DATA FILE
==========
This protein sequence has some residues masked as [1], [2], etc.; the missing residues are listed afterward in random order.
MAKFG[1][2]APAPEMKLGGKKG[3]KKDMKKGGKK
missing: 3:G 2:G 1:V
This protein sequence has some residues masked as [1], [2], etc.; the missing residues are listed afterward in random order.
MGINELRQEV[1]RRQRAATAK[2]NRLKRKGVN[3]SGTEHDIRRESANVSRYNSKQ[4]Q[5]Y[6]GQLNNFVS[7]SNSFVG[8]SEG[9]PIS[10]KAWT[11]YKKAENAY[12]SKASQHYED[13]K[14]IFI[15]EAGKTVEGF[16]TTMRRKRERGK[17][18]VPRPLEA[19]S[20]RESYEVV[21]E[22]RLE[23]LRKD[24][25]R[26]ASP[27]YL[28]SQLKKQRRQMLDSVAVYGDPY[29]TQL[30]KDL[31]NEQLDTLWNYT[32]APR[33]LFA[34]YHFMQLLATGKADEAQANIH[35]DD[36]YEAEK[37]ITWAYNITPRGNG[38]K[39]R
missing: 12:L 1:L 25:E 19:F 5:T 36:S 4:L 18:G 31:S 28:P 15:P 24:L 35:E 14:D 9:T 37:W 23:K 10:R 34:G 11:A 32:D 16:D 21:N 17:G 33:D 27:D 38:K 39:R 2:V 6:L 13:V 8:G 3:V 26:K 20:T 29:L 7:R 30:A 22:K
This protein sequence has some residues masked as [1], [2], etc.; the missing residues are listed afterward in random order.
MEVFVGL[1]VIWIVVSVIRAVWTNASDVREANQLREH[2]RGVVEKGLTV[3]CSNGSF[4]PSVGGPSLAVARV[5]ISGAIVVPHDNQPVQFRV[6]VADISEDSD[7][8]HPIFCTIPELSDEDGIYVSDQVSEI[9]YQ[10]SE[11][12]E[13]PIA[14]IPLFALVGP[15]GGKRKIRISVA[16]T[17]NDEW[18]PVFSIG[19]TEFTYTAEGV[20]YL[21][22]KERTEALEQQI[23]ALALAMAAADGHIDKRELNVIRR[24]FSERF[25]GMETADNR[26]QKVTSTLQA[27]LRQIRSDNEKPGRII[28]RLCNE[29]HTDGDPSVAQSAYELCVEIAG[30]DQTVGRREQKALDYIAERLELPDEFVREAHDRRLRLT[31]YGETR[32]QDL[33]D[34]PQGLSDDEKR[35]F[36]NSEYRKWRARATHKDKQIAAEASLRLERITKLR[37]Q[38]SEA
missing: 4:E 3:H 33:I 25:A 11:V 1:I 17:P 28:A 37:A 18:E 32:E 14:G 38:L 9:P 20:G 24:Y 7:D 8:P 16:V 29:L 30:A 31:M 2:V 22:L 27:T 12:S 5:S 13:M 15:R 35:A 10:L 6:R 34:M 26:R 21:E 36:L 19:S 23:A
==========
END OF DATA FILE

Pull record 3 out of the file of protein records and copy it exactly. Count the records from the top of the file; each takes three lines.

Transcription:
This protein sequence has some residues masked as [1], [2], etc.; the missing residues are listed afterward in random order.
MEVFVGL[1]VIWIVVSVIRAVWTNASDVREANQLREH[2]RGVVEKGLTV[3]CSNGSF[4]PSVGGPSLAVARV[5]ISGAIVVPHDNQPVQFRV[6]VADISEDSD[7][8]HPIFCTIPELSDEDGIYVSDQVSEI[9]YQ[10]SE[11][12]E[13]PIA[14]IPLFALVGP[15]GGKRKIRISVA[16]T[17]NDEW[18]PVFSIG[19]TEFTYTAEGV[20]YL[21][22]KERTEALEQQI[23]ALALAMAAADGHIDKRELNVIRR[24]FSERF[25]GMETADNR[26]QKVTSTLQA[27]LRQIRSDNEKPGRII[28]RLCNE[29]HTDGDPSVAQSAYELCVEIAG[30]DQTVGRREQKALDYIAERLELPDEFVREAHDRRLRLT[31]YGETR[32]QDL[33]D[34]PQGLSDDEKR[35]F[36]NSEYRKWRARATHKDKQIAAEASLRLERITKLR[37]Q[38]SEA
missing: 4:E 3:H 33:I 25:A 11:V 1:I 17:P 28:A 37:A 18:E 32:E 14:G 38:L 9:P 20:G 24:Y 7:D 8:P 16:V 29:L 30:A 31:M 2:V 22:L 27:T 12:S 5:S 13:M 15:R 35:A 10:L 6:R 34:M 26:R 21:E 36:L 19:S 23:A